Last week, I finally got around to ordering Nick Catalano’s biography of the great jazz trumpeter, Clifford Brown, which I had been meaning to read for several years. I checked with Amazon to find out its availability. Oxford published the book in hardcover in 2000, but the hardcover was out-of-print. I checked the nearby Strand Bookstore, and they had no copies; I checked at McNally Jackson in Prince Street on a stroll home from work, and they did not have the book either; so I decided to order the trade paperback version, published in 2001, from Amazon. It was still in print, for $16.95. I considered for a moment buying one of the many used copies offered on Amazon—both in hardcover and paper—with some priced as low as $2. But then decided, why not have a new book and support a university press that had seen fit to keep an important book available.
It’s time for the latest round of Hilarious Amazon Customer Reviews. We’re sure you know the drill, but in case you need catching up, here’s what we do: we comb Amazon’s vast inventory of books for the funniest and most creative customer reviews around; the more sarcastic, the better. So enjoy, and be sure to check out our previous posts in the series here and here.
Unnecessary for those who have a face like a dropped meat pie
Despite being written entirely in BLOCK CAPITALS, this self-published work conveys its message elegantly. In fact, you don’t even need to read it to understand the main argument being put forward.
True, by avoiding this book you will miss out on the precise location of the heretical surfboard worshipped by the British royal family and the sinister significance of Abe Lincoln’s unholy quadrille. You will also miss out on the explanation of why the Hairy-Eared Dwarf Lemur is really God’s own tree-dwelling angel-on-earth and on the coded instructions showing how to grow a prize-winning mushroom, which the author cunningly gleaned from a close textural analysis of St. Paul’s third birthday card to the Corinthians.
That aside, my big problem with this book is that the ‘birth control is sinful’ message is difficult for most regular-looking people to put into practice. I wonder if this lack of guidance is down to the author’s own sexual inexperience brought about by her scary fanaticism and a face that would scare a dog out of a butcher’s shop. Continue reading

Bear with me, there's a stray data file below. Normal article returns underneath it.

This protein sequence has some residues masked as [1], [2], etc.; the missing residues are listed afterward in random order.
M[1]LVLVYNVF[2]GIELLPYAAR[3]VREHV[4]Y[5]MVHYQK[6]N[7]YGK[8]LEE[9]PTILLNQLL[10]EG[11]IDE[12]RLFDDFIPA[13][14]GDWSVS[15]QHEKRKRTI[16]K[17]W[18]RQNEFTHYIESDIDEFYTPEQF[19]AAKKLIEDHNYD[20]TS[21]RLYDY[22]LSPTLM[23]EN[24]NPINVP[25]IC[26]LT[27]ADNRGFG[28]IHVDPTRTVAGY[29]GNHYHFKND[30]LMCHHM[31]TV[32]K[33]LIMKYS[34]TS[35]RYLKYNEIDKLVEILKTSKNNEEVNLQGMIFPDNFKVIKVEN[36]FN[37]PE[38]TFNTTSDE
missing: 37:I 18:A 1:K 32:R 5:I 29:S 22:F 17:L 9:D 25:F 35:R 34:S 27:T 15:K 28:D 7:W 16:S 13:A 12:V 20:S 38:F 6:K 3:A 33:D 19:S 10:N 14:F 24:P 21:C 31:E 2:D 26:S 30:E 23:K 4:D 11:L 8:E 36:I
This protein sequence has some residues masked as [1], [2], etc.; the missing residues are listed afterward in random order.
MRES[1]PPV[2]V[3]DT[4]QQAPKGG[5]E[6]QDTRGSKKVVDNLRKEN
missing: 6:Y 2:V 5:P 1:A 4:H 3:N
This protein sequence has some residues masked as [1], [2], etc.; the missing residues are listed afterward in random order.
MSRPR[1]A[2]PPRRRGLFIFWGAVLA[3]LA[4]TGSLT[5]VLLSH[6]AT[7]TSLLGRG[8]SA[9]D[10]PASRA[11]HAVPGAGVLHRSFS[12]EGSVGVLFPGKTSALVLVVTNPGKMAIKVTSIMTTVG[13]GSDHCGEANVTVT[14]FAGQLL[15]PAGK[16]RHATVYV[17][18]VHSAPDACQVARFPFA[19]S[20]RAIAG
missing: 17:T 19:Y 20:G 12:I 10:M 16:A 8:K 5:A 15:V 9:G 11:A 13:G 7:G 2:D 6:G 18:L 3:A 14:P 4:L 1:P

Amazon is at it again–this time looking to open a lending library for digital books (also covered here). The details: Amazon is supposedly discussing with publishers a way to get books on the e-tailer’s digital platform so users could read an unlimited number for a subscription fee. The digital library reportedly would be part of Amazon’s growing Prime services, which put unlimited streaming video under its umbrella earlier this year, in addition to giving subscribers free two-day shipping for $79/year. Amazon’s digital books library, which would basically operate like a “Netflix for Books” (as a side note, it seems relevant to point out that Netflix has had problems since Amazon’s Prime Streaming Video feature was added), would, like every announcement Amazon makes, momentously affect others. This time, those “others” are libraries.
Earlier this week, the Amazon Kindle Singles store released the first short story by bestselling novelist Tom Rachman (The Imperfectionists). The story is titled “The Bathtub Spy”, sells for $1.99 and, like most things involving books and Amazon these days, begs the question of whether authors will bypass traditional publishing avenues–in this case, literary journals/magazines like The New Yorker–in favor of the e-tailer’s more innovative channels.
The question is: what’s stopping Amazon from gathering a store of “more literary” short stories from respected writers and releasing them every week, putting them directly in competition with The New Yorker? They’ve already challenged every publisher, Apple, Barnes & Noble (not to mention killed Borders), Wal-Mart, and basically every other retailer in America. So why not start the siege on the old guard of literary journals and magazines? If Amazon decided, could they succeed?